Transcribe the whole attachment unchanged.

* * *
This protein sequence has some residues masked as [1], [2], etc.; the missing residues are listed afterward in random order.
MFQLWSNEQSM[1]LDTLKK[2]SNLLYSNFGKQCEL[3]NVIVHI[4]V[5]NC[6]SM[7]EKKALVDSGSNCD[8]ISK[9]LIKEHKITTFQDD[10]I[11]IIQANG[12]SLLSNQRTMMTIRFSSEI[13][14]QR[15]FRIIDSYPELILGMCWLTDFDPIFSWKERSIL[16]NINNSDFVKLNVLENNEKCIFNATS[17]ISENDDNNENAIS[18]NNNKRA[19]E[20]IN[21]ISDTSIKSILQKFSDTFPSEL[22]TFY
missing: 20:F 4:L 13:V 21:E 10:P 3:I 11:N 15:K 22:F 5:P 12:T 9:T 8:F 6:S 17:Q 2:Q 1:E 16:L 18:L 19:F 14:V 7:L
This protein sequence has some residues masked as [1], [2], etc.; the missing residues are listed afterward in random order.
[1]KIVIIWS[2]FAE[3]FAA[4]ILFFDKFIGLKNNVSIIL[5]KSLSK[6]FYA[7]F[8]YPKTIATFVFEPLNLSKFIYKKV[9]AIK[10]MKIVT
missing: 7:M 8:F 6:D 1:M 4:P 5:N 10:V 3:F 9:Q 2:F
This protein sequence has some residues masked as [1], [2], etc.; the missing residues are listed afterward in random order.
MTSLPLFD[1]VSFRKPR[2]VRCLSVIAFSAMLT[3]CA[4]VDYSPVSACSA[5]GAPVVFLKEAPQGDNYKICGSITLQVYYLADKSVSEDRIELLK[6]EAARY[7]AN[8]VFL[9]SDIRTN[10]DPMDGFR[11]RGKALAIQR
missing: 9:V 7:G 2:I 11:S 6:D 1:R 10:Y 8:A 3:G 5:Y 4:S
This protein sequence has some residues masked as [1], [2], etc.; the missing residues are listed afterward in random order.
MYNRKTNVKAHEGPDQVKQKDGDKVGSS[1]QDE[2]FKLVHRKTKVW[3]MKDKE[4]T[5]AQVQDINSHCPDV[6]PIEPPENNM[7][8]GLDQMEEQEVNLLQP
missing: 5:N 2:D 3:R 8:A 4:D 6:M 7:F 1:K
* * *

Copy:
This protein sequence has some residues masked as [1], [2], etc.; the missing residues are listed afterward in random order.
MFQLWSNEQSM[1]LDTLKK[2]SNLLYSNFGKQCEL[3]NVIVHI[4]V[5]NC[6]SM[7]EKKALVDSGSNCD[8]ISK[9]LIKEHKITTFQDD[10]I[11]IIQANG[12]SLLSNQRTMMTIRFSSEI[13][14]QR[15]FRIIDSYPELILGMCWLTDFDPIFSWKERSIL[16]NINNSDFVKLNVLENNEKCIFNATS[17]ISENDDNNENAIS[18]NNNKRA[19]E[20]IN[21]ISDTSIKSILQKFSDTFPSEL[22]TFY
missing: 20:F 4:L 13:V 21:E 10:P 3:I 11:N 15:K 22:F 5:P 12:T 9:T 8:F 6:S 17:Q 2:Q 1:E 16:L 18:L 19:F 14:V 7:L
This protein sequence has some residues masked as [1], [2], etc.; the missing residues are listed afterward in random order.
[1]KIVIIWS[2]FAE[3]FAA[4]ILFFDKFIGLKNNVSIIL[5]KSLSK[6]FYA[7]F[8]YPKTIATFVFEPLNLSKFIYKKV[9]AIK[10]MKIVT
missing: 7:M 8:F 6:D 1:M 4:P 5:N 10:V 3:F 9:Q 2:F
This protein sequence has some residues masked as [1], [2], etc.; the missing residues are listed afterward in random order.
MTSLPLFD[1]VSFRKPR[2]VRCLSVIAFSAMLT[3]CA[4]VDYSPVSACSA[5]GAPVVFLKEAPQGDNYKICGSITLQVYYLADKSVSEDRIELLK[6]EAARY[7]AN[8]VFL[9]SDIRTN[10]DPMDGFR[11]RGKALAIQR
missing: 9:V 7:G 2:I 11:S 6:D 1:R 10:Y 8:A 3:G 5:Y 4:S
This protein sequence has some residues masked as [1], [2], etc.; the missing residues are listed afterward in random order.
MYNRKTNVKAHEGPDQVKQKDGDKVGSS[1]QDE[2]FKLVHRKTKVW[3]MKDKE[4]T[5]AQVQDINSHCPDV[6]PIEPPENNM[7][8]GLDQMEEQEVNLLQP
missing: 5:N 2:D 3:R 8:A 4:D 6:M 7:F 1:K